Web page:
6 items from 2014
The rise of YouTube and a handful of committed archivists/nostalgics means that almost any programme you grew up with can be remembered, found and rewatched in seconds. Conversations which used to end with fond, communal remembrances now finish two minutes into a YouTube video with rose-tinted bubbles burst and a shared sigh of disappointment. Make no mistake – this is a good thing.
The latest releases from the BFI, to coincide with their Wonders of Sci-Fi season, are two examples of the genuinely unsettling TV; both designed to educate, in very different ways. The Changes is a ten episode exercise in Luddite terror as a strange event causes people to turn against the electronic infrastructure built into everyday life. This is before Skynet and tablets for toddlers so, despite the sedate pace, this is as relevant today as ever.
It’s a challenging watch, the ubiquity of technology in our »
- Jon Lyus
Over at The Telegraph, Robbie Collin has chosen to take on the impossible, he's set out to create a list of films that tells the story of Hollywood "in terms of how one picture or director led to the next." It's a daunting task that creates an interesting narrative and he prefaces his ten selections saying: ...none of the individual works is "great" or "important" enough to drown out the others. I've avoided films such as Citizen Kane, Vertigo, Singin' in the Rain, Casablanca, Gone with the Wind, Lawrence of Arabia and The Godfather, not just because we already know they're great, but because their greatness might throw the story off-balance - although I wouldn't hesitate to describe any of the films that are on this list as a masterpiece. So how does his list shape outc Have a look: One Week (1920) - dir. Buster Keaton It Happened One Night (1934) - dir. »
- Brad Brevet
Lawrence Michael Levine reaches back to a seemingly dead genre, the screwball murder mystery, for his primary influences on Wild Canaries. Using The Thin Man series as one of his earliest reference points, Levine models Noah after William Powell's Nick Charles, developing a character who is comically reserved and rational, yet despite his carefulness is also quite vulnerable. Noah is so tentative in his actions -- well, except for whenever he is inebriated -- that this character takes a backseat in the murder mystery to Barri. The plot of Wild Canaries could almost be explained as a modern day adaptation of Woody Allen's Manhattan Murder Mystery (1993) -- which is debatably the last legitimate entry into the screwball murder mystery cannon -- with Levine playing the Woody Allen to Takal's Diane Keaton. »
- Don Simpson
There are two types of people in the world: chaos muppets and order muppets.
For Wild Canaries writer/director Lawrence Michael Levine, an order devotee, his wife, actress and director Sophia Takal is the chaos variety. “It can be very, very funny sometimes for the two of us to be in a living situation together. I think that was something he wanted to explore in a comedy,” Takal told EW. Levine agrees: “Sophia is just so funny and wacky in our everyday life and I really wanted to do a movie that would show that off.”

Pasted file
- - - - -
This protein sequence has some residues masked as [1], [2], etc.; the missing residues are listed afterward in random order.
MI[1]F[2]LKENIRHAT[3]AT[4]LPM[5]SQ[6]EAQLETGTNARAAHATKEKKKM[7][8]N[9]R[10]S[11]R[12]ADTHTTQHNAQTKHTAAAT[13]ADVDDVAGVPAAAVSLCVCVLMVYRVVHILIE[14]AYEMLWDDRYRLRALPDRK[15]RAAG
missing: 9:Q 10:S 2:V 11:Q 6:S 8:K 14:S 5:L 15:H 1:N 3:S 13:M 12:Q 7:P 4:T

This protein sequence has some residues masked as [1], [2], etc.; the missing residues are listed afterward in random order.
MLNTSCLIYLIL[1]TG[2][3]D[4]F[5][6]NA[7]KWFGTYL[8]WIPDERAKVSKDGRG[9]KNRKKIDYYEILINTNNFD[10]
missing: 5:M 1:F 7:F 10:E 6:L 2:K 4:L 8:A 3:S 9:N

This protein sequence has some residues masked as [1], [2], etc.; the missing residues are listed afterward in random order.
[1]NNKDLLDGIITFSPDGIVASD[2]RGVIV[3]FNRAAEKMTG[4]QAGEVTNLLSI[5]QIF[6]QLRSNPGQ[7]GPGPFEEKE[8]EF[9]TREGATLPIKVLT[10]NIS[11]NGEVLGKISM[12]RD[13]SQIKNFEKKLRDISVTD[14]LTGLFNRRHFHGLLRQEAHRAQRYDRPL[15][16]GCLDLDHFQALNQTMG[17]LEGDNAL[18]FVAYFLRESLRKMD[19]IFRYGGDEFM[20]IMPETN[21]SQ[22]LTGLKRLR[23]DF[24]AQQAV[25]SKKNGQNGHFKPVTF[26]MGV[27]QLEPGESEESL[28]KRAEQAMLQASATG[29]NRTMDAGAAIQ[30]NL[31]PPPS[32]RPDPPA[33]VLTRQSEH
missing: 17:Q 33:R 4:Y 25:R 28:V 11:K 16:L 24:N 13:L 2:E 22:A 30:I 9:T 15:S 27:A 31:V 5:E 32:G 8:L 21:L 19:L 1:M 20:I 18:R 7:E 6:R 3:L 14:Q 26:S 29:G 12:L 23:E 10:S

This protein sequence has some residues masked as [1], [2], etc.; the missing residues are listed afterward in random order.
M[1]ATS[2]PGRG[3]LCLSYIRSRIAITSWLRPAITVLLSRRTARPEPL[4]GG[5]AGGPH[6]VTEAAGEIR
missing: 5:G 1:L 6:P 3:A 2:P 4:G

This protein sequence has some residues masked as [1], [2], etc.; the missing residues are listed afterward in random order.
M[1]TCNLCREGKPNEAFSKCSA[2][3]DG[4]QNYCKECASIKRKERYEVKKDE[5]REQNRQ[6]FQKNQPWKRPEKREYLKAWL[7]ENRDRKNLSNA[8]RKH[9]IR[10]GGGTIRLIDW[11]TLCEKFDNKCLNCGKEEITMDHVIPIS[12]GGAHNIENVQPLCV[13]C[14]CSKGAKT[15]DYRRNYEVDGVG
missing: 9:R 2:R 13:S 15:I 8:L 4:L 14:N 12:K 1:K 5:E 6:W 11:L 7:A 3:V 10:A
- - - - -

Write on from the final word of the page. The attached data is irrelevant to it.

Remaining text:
The result? Wild Canaries »
- Lindsey Bahr
A very light week for me on both the movie and TV side of things as I only caught Pompeii in theaters and this weekend introduced my wife to The Thin Man. She's not normally a big fan of older films but I knew the dynamic between William Powell and Myrna Loy would be something she'd love, after all, she already liked them in It Happened One Night. I've been meaning to get a second title into my Best Movies series lately and I've been considering Dr. Strangelove since watching it a week or so ago, but after watching The Thin Man I think it may be a more interesting addition as Stanley Kubrick is always a goto in these type of things and I think I'd like Barry Lyndon to be the first of his to add to the collection. That said, a lot of my free time as »
- Brad Brevet
Chicago – Nobody puts actor Crispin Hellion Glover in a corner. The eclectic and insightful performer is also a filmmaker, musician and author, and he brings all those elements to Chicago with the presentation of his “Big Slide Show” at the Patio Theater, 6008 Irving Park Road, on Friday, February 7th, 2014.
Crispin Hellion Glover was born in New York City and raised in Los Angeles. His father is actor Bruce Glover, who used the made-up middle name “Hellion” on his resume, and bestowed it for real upon his son. Glover’s first name was inspired by the “St. Crispin’s Day Speech” in the William Shakespeare play, “Henry V.” Glover was educated in progressive schools up through his secondary education, and graduated from Beverly Hills High School in 1982.
Crispin Glover Presents His ‘Big Slide Show’ in Chicago
Photo credit: Joe Arce of Starstruck Foto for HollywoodChicago.com
He began acting professionally at »
- firstname.lastname@example.org (Adam Fendelman)
6 items from 2014
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